Tuesday, May 21, 2024

Billy Preston– the Fifth Beatle– Finally at Peace with Financial Legacy Resolved


The decade long legal battle over the late Billy Preston’s estate and finances is finally over. His legacy — which includes all of his intellectual and intangible property rights, catalog, name, likeness — has finally been settled.

Joyce Moore, Billy’s partner in Preston Music Group Inc. and his friend for more than 30 years, has finally prevailed after 10 years in court. Her pledge to Billy has been fulfilled. Did it go round in circles? Almost. But that’s the way god planned it, as Billy might have said.

Preston was the real “Fifth Beatle,” the only artist ever given full label credit on a Beatles record, “Get Back”.

Joyce tells me: “It was a long time coming.” In the nearly 10 years since Billy fell into a coma– that went on for months– and passed away, Moore says, there’s been little to no attention paid to his body of musical works on any level.

Preston had a glorious history starting as a child prodigy in 1957 when he appeared with Ella Fitzgerald, Mahalia Jackson, Pearl Bailey, Nat King Cole, Eartha Kitt and W. C. Handy in the movie “St. Louis Blues.” Preston went on to be Mahalia Jackson’s keyboardist during her days with Dr. Martin Luther King.

Moore continued, “Billy was so much a factor in both overt and subtle ways in so much music, so many songs, the ones he played on, the ones he wrote and the ones he did both sometime getting credit, others not so much or at all.”

Preston co-wrote “You Are So Beautiful To Me.” The Joe Cocker 1974 hit version just entered the NARAS Song Hall of Fame this February. He was credited for holding the Beatles together through their last 2 or 3 albums. He was the only keyboard player, though rarely seen in the photos, on the last ever Beatles concert — the Abbey Road rooftop show in 1969, filmed for the “Let it Be” film.

Stephen Stills does acknowledge that it was Billy who “gave him” his most successful song title and inspiration while they were both at a party and Stills’s date left him. Preston told him, “Hey, if you can’t be with the one you love, love the one you’re with.” The rest of that is history. Billy also laid out the bass line for the Rolling Stones’ “Miss You”–something Mick Jagger, Keith Richards and Bill Wyman all admit.

Preston is not in the Rock and Roll of Fame, even though as a side man Billy played and often toured with everyone from Mahalia Jackson, Little Richard and Ray Charles to Eric Clapton, all of The Beatles as the group and individually, Bob Dylan, and The Stones. He had two major number 1 back to back hits in the early 1970s with “Nothing from Nothing” and “Will it Go Round in Circles.”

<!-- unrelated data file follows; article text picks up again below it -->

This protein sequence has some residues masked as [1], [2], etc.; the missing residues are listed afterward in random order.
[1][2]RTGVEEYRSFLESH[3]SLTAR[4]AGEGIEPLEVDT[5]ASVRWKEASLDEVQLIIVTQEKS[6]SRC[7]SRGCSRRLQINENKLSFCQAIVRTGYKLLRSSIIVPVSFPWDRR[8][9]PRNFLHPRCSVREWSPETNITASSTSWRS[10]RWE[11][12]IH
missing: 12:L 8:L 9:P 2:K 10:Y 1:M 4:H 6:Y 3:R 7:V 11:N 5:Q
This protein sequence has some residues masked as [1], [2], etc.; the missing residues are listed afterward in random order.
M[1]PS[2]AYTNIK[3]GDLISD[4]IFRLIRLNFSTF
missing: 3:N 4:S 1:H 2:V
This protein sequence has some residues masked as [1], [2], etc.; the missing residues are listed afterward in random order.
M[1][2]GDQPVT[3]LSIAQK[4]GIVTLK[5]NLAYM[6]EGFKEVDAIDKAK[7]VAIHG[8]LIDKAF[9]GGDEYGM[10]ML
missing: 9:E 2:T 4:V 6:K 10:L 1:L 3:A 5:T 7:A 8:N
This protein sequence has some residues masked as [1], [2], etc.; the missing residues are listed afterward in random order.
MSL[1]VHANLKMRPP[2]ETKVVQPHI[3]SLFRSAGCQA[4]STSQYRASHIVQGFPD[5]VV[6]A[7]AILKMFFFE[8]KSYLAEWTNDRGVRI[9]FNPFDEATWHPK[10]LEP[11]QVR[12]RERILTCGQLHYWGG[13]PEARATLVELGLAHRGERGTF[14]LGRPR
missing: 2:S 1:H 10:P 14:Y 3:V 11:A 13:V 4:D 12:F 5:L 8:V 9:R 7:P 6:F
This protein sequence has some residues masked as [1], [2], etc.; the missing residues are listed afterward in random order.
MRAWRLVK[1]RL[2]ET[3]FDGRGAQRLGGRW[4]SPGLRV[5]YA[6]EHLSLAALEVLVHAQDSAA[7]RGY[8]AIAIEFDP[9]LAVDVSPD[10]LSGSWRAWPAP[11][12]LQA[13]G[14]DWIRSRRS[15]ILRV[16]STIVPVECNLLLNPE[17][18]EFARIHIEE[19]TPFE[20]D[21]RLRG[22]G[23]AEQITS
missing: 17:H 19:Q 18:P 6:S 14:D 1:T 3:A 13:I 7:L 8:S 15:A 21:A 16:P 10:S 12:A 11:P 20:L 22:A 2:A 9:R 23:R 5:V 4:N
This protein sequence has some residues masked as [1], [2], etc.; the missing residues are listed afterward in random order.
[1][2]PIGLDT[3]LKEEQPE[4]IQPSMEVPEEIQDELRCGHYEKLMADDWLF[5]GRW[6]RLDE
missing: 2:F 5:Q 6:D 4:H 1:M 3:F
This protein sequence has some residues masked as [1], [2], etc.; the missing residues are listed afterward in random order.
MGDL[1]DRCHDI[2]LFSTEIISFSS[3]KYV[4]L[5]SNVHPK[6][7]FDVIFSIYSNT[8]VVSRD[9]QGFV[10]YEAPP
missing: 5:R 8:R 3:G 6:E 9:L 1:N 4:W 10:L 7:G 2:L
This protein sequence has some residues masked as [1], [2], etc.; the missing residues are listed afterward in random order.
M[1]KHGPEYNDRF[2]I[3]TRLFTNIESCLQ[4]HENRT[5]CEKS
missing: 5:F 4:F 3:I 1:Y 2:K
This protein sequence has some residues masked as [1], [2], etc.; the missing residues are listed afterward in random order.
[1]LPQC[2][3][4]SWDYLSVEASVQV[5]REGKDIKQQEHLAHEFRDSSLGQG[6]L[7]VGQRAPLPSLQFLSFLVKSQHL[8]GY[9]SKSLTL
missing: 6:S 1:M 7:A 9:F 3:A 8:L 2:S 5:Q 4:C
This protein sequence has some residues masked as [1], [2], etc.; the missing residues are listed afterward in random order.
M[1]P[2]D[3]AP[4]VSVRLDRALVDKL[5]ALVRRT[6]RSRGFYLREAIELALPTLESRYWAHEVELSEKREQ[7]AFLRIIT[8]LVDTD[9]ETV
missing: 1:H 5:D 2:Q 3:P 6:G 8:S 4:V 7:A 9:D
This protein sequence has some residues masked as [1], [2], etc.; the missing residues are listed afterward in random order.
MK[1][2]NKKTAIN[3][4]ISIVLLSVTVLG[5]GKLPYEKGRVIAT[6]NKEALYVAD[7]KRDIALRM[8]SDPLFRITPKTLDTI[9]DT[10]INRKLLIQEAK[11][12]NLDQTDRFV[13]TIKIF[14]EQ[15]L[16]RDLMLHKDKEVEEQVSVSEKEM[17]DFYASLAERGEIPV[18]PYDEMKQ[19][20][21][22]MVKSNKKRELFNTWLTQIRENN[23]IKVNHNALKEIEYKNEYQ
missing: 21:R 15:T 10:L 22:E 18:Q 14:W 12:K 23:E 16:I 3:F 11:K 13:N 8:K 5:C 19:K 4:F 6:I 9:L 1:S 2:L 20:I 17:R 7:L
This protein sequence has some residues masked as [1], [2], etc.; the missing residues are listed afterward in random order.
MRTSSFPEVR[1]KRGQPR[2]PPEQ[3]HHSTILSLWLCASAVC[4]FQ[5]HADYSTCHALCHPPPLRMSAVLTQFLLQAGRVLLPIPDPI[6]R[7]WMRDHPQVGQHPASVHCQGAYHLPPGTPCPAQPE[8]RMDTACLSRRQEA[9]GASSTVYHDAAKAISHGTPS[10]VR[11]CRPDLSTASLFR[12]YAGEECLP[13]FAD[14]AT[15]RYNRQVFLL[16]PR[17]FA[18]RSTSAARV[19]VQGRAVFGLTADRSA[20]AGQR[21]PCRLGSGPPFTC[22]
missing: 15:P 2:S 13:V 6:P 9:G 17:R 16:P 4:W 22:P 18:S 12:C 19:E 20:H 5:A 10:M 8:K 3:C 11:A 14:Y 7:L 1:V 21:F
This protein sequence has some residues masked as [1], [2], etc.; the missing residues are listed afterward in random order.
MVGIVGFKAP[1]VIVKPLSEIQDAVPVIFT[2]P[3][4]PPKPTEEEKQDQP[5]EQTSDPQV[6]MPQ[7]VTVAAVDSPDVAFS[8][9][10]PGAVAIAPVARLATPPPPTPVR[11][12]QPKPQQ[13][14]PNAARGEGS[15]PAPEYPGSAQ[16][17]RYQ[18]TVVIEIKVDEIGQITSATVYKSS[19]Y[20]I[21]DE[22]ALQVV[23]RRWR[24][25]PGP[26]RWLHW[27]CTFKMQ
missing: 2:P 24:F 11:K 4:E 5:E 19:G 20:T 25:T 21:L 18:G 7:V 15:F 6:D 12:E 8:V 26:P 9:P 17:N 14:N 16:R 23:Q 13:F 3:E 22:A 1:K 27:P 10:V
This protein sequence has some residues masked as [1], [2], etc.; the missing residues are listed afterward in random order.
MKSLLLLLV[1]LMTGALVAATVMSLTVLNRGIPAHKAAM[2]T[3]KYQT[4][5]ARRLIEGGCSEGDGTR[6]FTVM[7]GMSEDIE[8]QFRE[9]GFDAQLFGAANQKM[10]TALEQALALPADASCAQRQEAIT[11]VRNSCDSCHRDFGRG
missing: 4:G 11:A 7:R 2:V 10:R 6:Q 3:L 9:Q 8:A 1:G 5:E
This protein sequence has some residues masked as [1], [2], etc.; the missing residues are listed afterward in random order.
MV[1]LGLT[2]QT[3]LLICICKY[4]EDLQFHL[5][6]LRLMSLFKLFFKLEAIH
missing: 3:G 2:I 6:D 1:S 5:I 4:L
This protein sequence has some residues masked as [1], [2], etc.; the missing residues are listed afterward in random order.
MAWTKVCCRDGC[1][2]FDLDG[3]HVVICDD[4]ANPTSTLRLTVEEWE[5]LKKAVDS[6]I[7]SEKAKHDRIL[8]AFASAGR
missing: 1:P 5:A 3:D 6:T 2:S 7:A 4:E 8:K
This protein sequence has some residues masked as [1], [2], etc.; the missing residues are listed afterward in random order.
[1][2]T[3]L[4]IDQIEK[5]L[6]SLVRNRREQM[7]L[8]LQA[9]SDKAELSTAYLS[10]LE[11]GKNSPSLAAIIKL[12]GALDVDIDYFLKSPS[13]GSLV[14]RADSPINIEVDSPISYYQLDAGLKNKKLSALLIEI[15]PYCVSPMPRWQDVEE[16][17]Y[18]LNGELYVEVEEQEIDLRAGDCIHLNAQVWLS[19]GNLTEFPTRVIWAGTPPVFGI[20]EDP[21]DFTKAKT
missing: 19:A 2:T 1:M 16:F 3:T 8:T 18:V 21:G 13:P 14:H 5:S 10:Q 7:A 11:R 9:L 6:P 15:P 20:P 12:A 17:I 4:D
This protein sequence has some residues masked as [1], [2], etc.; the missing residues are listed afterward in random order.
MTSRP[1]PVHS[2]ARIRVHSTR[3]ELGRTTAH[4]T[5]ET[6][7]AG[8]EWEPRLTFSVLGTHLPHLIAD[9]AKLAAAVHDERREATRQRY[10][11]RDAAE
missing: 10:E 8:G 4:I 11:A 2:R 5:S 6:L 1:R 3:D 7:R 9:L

Oft-forgotten: Billy, and Janis Ian, were the very first musical guests on “Saturday Night Live” in 1975. Preston was also the first pop artist to play a solo show at Radio City Music Hall.

He also has plenty of uncredited appearances on records by Sly and The Family Stone, The Red Hot Chili Peppers and Neil Diamond, to name only a few. His last recording ever was with Moore’s husband, legendary Soul Man Sam Moore, on Moore’s “Overnight Sensational” album. The track garnered them a Grammy Nomination for their version of Billy’s classic “You Are So Beautiful” in 2006.

The world is about to hear a lot about Billy Preston now that his financial legacy is in order. “That’s all about to change, you can quote me,” says Joyce, remembering Billy was also a regular on “Shindig” with artists like Jackie Wilson.

The legal issues having been resolved in PMGI’s favor finally clears the path for PMGI to move forward. Billy passed away June 6, 2006.

Billy would have turned 70 this coming September 2nd, an event that will be celebrated to coincide with the release of a very special Billy Preston project that’s in the works, but, with the ever present tinge of sadness that he’s physically gone.

Roger Friedman
Roger Friedmanhttps://www.showbiz411.com
Roger Friedman began his Showbiz411 column in April 2009 after 10 years with Fox News, where he created the Fox411 column. His movie reviews are carried by Rotten Tomatoes, and he is a member of both the movie and TV branches of the Critics Choice Awards. His articles have appeared in dozens of publications over the years including New York Magazine, where he wrote the Intelligencer column in the mid 90s and covered the OJ Simpson trial, and Fox News (when it wasn't so crazy) where he covered Michael Jackson. He is also the writer and co-producer of "Only the Strong Survive," a selection of the Cannes, Sundance, and Telluride Film festivals, directed by DA Pennebaker and Chris Hegedus.

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